Amazon’s Newest BFF

Last week Amazon announced that the third generation Kindle became the best selling single product in their history! ( Triangulating this news with an insider rumor insider claiming that Amazon sold over 8 million Kindle’s last year puts the Kindle in the same sales range as the iPad.  One has to wonder what the reaction in Cupertino to this shocking bit of news.

This is important for a few reasons; first it demonstrates that there isn’t just one company out there able to launch and sell an entertainment device. In fact, it demonstrates that there is an incredible appetite in the reading world for a single use device. Giving customers the right business model and device/platform coupled with an unbending commitment does result in hockey stick growth in sales. The Kindle will never be sexy like the iPad, never provide 1/100th of the utility of the iPad, but it does one thing really, really, really well – immersive reading.

And as the Kindle has succeeded so have other major e-ink readers. Barnes & Noble’s Nook has had an amazing launch and sales of two devices this year, selling nearly 1 million units during Christmas.  Kobo is also gaining ground, especially in markets outside the US. Sony claims to be hanging on – even boasting that they will grab 40% of the market in fiscal 2012!  The rumored 8 million Kindles are clearly just part of the story – there were probably 12 to 14 million e-reading devices sold in 2010.  And all of this is before the supposed coming of the Android Tablets. Adding it all up and the stunning sales of the iPad don’t look so stunning anymore.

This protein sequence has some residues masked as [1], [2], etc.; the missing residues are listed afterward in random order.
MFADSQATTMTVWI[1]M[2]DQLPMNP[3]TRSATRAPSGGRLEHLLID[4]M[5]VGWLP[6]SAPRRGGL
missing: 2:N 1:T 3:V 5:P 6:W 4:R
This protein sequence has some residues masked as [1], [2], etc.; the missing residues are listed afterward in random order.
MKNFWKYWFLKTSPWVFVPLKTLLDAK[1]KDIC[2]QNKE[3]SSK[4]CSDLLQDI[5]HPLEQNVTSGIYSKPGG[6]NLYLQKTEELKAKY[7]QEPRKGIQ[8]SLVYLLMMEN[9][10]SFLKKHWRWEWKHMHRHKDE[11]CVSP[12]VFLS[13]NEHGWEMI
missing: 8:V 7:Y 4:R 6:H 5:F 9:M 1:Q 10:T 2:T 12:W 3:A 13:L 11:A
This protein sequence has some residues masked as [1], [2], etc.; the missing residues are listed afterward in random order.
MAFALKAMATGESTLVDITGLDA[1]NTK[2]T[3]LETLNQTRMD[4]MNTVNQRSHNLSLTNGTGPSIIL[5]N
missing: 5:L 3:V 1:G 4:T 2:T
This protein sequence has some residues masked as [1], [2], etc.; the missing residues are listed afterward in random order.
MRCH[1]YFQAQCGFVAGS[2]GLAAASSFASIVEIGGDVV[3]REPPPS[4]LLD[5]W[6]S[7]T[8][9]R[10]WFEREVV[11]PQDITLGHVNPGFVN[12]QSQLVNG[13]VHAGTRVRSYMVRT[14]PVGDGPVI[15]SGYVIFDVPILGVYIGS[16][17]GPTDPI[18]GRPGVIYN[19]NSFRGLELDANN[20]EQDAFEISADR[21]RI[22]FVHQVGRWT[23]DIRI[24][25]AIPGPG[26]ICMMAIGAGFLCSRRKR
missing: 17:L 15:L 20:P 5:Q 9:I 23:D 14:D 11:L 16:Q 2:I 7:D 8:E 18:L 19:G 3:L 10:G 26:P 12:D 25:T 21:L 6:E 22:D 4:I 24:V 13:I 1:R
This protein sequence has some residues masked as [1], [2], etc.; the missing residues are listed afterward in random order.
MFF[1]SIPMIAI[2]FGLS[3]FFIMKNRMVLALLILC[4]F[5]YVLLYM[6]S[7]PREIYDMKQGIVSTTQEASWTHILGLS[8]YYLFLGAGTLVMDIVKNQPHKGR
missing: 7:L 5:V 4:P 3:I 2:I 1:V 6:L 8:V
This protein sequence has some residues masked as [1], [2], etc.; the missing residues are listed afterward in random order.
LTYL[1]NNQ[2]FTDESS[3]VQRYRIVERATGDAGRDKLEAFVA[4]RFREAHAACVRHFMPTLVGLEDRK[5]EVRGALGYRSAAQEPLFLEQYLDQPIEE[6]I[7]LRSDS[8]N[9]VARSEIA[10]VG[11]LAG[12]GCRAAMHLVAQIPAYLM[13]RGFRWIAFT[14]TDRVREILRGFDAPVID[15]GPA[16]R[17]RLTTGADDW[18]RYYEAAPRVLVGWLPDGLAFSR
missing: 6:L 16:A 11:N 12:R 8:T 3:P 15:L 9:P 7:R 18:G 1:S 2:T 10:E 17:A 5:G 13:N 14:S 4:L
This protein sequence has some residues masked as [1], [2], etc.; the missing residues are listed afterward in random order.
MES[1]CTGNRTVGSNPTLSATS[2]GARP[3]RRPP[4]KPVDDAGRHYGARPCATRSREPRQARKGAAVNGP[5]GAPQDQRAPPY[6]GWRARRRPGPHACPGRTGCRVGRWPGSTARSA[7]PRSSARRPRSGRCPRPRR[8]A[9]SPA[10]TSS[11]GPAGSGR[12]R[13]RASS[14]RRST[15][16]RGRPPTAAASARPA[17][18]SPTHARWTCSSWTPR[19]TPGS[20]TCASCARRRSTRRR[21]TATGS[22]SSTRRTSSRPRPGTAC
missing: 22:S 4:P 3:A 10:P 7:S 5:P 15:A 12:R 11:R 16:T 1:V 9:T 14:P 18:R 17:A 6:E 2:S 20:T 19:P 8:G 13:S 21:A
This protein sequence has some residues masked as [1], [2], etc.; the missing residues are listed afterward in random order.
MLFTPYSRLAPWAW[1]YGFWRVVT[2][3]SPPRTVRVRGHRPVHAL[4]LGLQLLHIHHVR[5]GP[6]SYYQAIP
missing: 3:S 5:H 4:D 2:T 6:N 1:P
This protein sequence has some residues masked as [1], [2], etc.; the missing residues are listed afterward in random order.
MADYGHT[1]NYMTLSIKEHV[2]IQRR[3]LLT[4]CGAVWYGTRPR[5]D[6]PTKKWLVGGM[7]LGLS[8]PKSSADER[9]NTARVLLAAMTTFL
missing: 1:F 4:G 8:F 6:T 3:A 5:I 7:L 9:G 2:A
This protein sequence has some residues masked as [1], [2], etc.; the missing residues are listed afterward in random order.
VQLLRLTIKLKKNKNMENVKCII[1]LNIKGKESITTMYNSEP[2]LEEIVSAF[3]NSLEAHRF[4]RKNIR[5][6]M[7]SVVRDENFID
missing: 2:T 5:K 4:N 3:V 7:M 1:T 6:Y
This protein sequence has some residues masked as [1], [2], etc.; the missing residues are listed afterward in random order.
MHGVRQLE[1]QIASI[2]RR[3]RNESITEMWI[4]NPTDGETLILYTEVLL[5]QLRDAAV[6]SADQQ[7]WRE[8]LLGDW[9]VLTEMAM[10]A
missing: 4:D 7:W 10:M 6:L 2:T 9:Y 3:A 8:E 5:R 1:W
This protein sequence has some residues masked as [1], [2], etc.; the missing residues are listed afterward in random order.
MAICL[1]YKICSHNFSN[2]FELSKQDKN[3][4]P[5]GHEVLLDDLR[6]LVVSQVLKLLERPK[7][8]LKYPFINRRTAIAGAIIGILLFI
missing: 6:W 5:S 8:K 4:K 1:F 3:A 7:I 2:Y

By allowing competing platforms on Apple devices, Apple has introduced the Kindle/Kobo/Nook platforms to millions and millions of new users.

The e-reader market is pretty impressive in its own right, but the impact of devices sold is only the tip of the iceberg. The e-reader market is about platforms and devices, not just devices. When one buys a Kindle, a commitment to a platform is born.  A Kindle owner isn’t likely to monkey around with multiple platforms for reading – nor is a Nook or Kobo user. You buy a Nook and you read on the Nook and your cloud content is stored on the Nook Cloud.  It would be awkward (or impossible) to use other platforms once you have invested in one.